Too many landlords in New York think they can ignore their responsibility to provide reasonable living conditions to their tenants. And far too many tenants in New York are forced to live in deplorable conditions - infested with rats or roaches, or without heat in the winter -simply because their landlord is more concerned with profits than with following the law. Today we took action to challenge those landlords.
Earlier today, I launched the 2014 Worst Landlords Watchlist, a list comprised of the most egregious examples of negligent landlords. Individuals who allow literally thousands of serious housing violations to persist in the buildings they own. The list is based on information obtained from the Department of Housing Preservation and Development (HPD), constituents, and other advocates throughout the city. The Watchlist can be found at http://landlordwatchlist.com/.
Our goal in releasing today's watchlist is to put pressure on these landlords to begin following the law and addressing the necessary repairs in their buildings. We also hope to encourage HPD to be more aggressive about enforcing the law and pursuing landlords to the fullest extent of the law.
The Worst Landlords list was created in 2010 under now-Mayor Bill de Blasio, and has since become identifiable with the Office of the Public Advocate. . This year's version has several noteworthy changes. The 2014 list includes upgrades to previous lists, including images of buildings and increased navigation. This year, the list includes images of buildings, and will allow users to search by borough, and spot the buildings with the most infractions. Additionally, it is mobile responsive (accessible via tablet or smart phone). It is also geocoded, so it can map the user's nearest building included on the list.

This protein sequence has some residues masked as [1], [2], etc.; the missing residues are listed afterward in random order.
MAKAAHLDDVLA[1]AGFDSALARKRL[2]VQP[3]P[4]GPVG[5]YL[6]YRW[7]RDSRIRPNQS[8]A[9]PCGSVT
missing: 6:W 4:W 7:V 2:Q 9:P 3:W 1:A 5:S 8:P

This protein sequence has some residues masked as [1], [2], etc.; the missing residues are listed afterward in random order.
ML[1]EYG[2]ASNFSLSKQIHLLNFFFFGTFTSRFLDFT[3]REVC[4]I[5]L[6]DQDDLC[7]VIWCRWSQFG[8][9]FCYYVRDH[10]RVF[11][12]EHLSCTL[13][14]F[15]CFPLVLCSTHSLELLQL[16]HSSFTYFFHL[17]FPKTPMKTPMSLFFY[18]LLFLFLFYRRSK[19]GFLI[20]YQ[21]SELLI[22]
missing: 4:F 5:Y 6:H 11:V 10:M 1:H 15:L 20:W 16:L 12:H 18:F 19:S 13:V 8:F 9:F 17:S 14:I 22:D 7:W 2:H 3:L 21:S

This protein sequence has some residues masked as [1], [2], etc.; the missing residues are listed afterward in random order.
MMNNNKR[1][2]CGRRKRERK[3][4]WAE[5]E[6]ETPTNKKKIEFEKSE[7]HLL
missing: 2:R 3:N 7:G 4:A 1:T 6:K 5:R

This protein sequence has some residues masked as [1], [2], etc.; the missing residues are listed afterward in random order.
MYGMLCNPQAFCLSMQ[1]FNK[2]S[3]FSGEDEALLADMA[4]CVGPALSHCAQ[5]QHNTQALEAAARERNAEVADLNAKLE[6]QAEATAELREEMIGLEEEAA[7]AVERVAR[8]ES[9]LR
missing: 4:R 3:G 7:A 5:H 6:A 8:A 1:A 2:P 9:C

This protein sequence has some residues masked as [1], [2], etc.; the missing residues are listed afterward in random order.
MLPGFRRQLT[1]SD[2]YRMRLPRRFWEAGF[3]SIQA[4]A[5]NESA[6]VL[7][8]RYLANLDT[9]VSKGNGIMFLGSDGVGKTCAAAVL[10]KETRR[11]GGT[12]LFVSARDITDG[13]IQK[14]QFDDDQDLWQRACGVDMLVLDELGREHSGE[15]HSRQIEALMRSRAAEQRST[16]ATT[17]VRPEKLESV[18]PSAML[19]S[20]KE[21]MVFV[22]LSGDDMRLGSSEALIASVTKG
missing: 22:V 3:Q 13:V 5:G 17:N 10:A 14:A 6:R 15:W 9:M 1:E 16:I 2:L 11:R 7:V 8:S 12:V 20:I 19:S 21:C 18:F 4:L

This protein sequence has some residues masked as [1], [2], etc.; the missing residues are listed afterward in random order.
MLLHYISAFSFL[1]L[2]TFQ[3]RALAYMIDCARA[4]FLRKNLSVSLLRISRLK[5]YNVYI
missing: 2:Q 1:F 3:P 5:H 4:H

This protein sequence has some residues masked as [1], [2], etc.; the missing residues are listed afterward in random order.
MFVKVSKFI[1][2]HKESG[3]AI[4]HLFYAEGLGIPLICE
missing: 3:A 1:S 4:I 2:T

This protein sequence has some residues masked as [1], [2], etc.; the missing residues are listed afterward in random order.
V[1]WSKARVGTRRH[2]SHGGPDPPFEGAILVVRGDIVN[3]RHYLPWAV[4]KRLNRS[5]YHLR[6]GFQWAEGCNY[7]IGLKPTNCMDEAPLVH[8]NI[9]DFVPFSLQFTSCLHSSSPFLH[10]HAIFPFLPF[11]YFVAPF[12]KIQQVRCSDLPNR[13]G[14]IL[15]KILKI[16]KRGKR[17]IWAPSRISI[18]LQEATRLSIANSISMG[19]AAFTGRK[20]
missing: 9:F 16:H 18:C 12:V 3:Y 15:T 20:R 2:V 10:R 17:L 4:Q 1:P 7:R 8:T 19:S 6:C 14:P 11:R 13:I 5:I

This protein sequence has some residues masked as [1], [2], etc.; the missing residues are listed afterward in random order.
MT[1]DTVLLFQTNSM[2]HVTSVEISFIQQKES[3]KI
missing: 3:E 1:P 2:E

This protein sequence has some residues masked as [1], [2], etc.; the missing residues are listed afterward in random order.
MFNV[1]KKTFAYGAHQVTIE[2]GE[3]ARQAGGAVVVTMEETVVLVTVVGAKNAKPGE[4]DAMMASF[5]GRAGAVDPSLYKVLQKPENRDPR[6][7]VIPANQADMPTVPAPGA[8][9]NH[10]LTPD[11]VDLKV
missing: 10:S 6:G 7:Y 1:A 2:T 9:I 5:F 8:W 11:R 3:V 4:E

The list has been expanded, including more buildings than ever before. There are currently almost 6,800 buildings citywide included in the 2014 list, none of which are part of the HPD's Alternative Enforcement Program. I also introduced the legislation that created the AEP in 2007, which allows HPD to designate 200 multiple-dwelling residential buildings for participation in the program, which assists distressed buildings with numerous hazardous violations.
Today, too many New Yorkers- specifically those living in low-income communities- rent in substandard buildings run by landlords and management agencies that are too lax with basic repairs and upgrades. I am proud to re-launch the Worst Landlord Watchlist as a tool to highlight our city's worst offenders, and to help focus the resources of my office and the housing advocacy organizations we partner with. I want to increase access to assistance for landlords who need emergency intervention, but for those landlords who would put income before the health and safety of tenants, my office will continue to monitor and bring forth legal action when necessary.
Letitia "Tish" JamesNew York City Public Advocate